Fearful Avoidant Attachment Style: What Is It? Do You Have It?

If you want to understand yourself and your relationships better, learning about attachment styles should be on your “to do” list.

The reason is that the way you “attached” to your primary caregivers as a baby/child have a direct influence on your adult relationships.

And, when you learn your particular attachment style, or where you fall on the spectrum, you can begin to make necessary changes to enjoy better, healthier relationships.

Today, I’m going to discuss the:

FEARFRUL AVOIDANT ATTACHMENT STYLE

In This Article

What is Attachment Theory?
What is A Fearful-Avoidant Attachment Style?
How Fearful- Avoidant Attachment Develops
Signs of A Fearful-Avoidant Attachment Style As An Adult
The World Of Relationships With An Fearful-Avoidant Attachment Style
Fearful-Avoidant Attachment Triggers
How To Heal Anxious Avoidant Attachments

Almost Half The People You Meet Are Insecure

The next time you’re out walking around at the store, look around at the people. Think about them when they were a baby.  Ponder what kind of relationships they had with their primary caregivers.

What percentage do you think formed “secure” attachments to their parents?

How about “insecure”?

Well, research shows that about 40 percent of the population form “insecure” attachments to their primary caregiver.

What this means is that if they haven’t been doing their inner healing work, 4 out of 10 people are walking around feeling insecure and have some issues forming “secure attachments” with others.

I’ve written about Attachment Theory and how research shows that early childhood bonding impacts later adult ways of relationship relating.

To recap, according to John Bowlby’s work, there are 4 Attachment Styles readily recognized today.

  1. Anxious-Preoccupied (characterized by insecurity in relationships)
  2. Fearful-Avoidant (also known as Disorganized)
  3. Dismissive-Avoidant (characterized by emotional unavailability)
  4. Secure

Note that the first three styles are based on INSECURE attachments.

Essentially, you either formed a secure or insecure attachment to your primary caregiver as an infant/child, and that type has influenced you and your relationships throughout life.

But what does this mean?

Why should you care about attachment styles?

What is Attachment Theory?

You see, each style is characterized by three underlying dimensions that impact the quality of your relationships:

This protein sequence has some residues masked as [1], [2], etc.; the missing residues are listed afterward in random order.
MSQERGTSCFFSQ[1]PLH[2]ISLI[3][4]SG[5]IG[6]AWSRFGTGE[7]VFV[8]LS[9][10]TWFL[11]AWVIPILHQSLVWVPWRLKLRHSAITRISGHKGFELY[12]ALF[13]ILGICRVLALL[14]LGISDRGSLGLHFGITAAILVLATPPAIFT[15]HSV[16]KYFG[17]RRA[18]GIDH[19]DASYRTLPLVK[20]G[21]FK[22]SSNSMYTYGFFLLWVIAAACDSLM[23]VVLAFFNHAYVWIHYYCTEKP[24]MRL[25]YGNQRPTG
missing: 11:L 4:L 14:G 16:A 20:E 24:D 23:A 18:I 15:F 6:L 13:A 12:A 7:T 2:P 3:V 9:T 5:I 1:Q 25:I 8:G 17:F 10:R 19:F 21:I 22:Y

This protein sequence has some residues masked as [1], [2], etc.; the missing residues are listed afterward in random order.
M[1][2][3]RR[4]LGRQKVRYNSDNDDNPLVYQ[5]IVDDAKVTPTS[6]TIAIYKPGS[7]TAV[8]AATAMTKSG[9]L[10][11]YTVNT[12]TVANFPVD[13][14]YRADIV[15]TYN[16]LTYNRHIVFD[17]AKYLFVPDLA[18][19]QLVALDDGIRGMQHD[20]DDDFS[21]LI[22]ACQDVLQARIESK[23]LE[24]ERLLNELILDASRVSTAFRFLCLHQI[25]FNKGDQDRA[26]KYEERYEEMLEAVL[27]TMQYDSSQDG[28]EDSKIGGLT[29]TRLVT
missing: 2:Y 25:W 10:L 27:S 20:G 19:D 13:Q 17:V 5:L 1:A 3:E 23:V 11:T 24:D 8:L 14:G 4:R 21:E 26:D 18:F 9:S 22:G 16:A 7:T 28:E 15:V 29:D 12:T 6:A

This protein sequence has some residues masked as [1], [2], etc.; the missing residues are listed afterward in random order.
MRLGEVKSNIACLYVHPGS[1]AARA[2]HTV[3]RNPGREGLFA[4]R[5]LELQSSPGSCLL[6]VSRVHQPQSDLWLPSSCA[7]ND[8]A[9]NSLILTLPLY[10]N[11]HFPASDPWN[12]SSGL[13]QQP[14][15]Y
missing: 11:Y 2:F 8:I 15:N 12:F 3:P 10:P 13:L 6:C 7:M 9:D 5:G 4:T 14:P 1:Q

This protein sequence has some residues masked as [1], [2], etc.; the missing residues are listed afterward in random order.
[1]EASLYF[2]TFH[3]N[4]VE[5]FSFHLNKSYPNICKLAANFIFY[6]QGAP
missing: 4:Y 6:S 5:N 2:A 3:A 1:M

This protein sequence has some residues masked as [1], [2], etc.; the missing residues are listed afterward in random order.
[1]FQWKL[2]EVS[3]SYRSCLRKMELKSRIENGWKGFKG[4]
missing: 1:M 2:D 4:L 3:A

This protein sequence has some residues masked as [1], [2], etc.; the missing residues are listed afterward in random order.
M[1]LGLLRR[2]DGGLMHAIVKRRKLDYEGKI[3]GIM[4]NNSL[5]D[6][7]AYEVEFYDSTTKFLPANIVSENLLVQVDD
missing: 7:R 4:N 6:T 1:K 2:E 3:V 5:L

1. Closeness – How comfortable you feel becoming emotionally close to others.
  2. Dependence – How comfortable you are depending on others to have needs met or how comfortable you are having them depend on you.
  3. Anxiety – Your level of anxiety wondering if others will reject or abandon you.

Can you relate to any of those?

What is A Fearful-Avoidant Attachment Style?

Fearful-Avoidant Attachment Style is relating to others in anxious AND avoidant ways. You may also hear it referred to as “disorganized”. Someone with this style of relating wants relationships, but is also afraid of vulnerability and deep intimacy.

It’s the “I want you, go away” dynamic.

The push and pull.

It’s the most unpredictable attachment style because the person has both avoidant and anxious sides.

One day they are wanting closeness and the next, they could feel like they are being smothered and retreat.

shadow work journal

Signs of A Fearful-Avoidant Attachment Style As An Adult

As with all the attachment styles, there are some characteristics that are more common than others. Think of a spectrum here. It’s not all or nothing. It’s seeing if you recognize yourself in some of the following to understand your style of relating better.

And please, don’t judge yourself. The way you are relating has more to do with what you learned (or didn’t learn) growing up.

The good news is that you can work toward healing and learning better, healthier ways to relate to others.

Fearful-Avoidant Attachment Characteristics:

  • Poor boundaries on all levels. Maybe the caregivers invaded they emotional, physical, or sexual boundaries. As a result, they learned to adapt to the lack of boundaries. They may not know how to have boundaries as an adult or recognize what they want and/or need. Or, speak it!
  • They have a deep desire for emotional connection. They want to feel like they matter, that they are worthy.
  • They may associate emotional closeness with pain. Therefore, they “avoid” being vulnerable. They think others aren’t trustable. Those that they trusted as a child may have caused them inner turmoil.
  • They want to express boundaries, but are afraid of the conflict that may ensue if they do.
  • The may use sex to side-step emotional vulnerability.
  • They can be over-givers. Not necessarily because they are generous (though they may be), but because they have a subconscious belief that they have to earn love. The figure they have to give in order to receive love.
  • Some tend to be high achievers. They are the “doers” and have to “do it right”. Again, this goes back to wanting to “earn” recognition, affirmation, love, etc.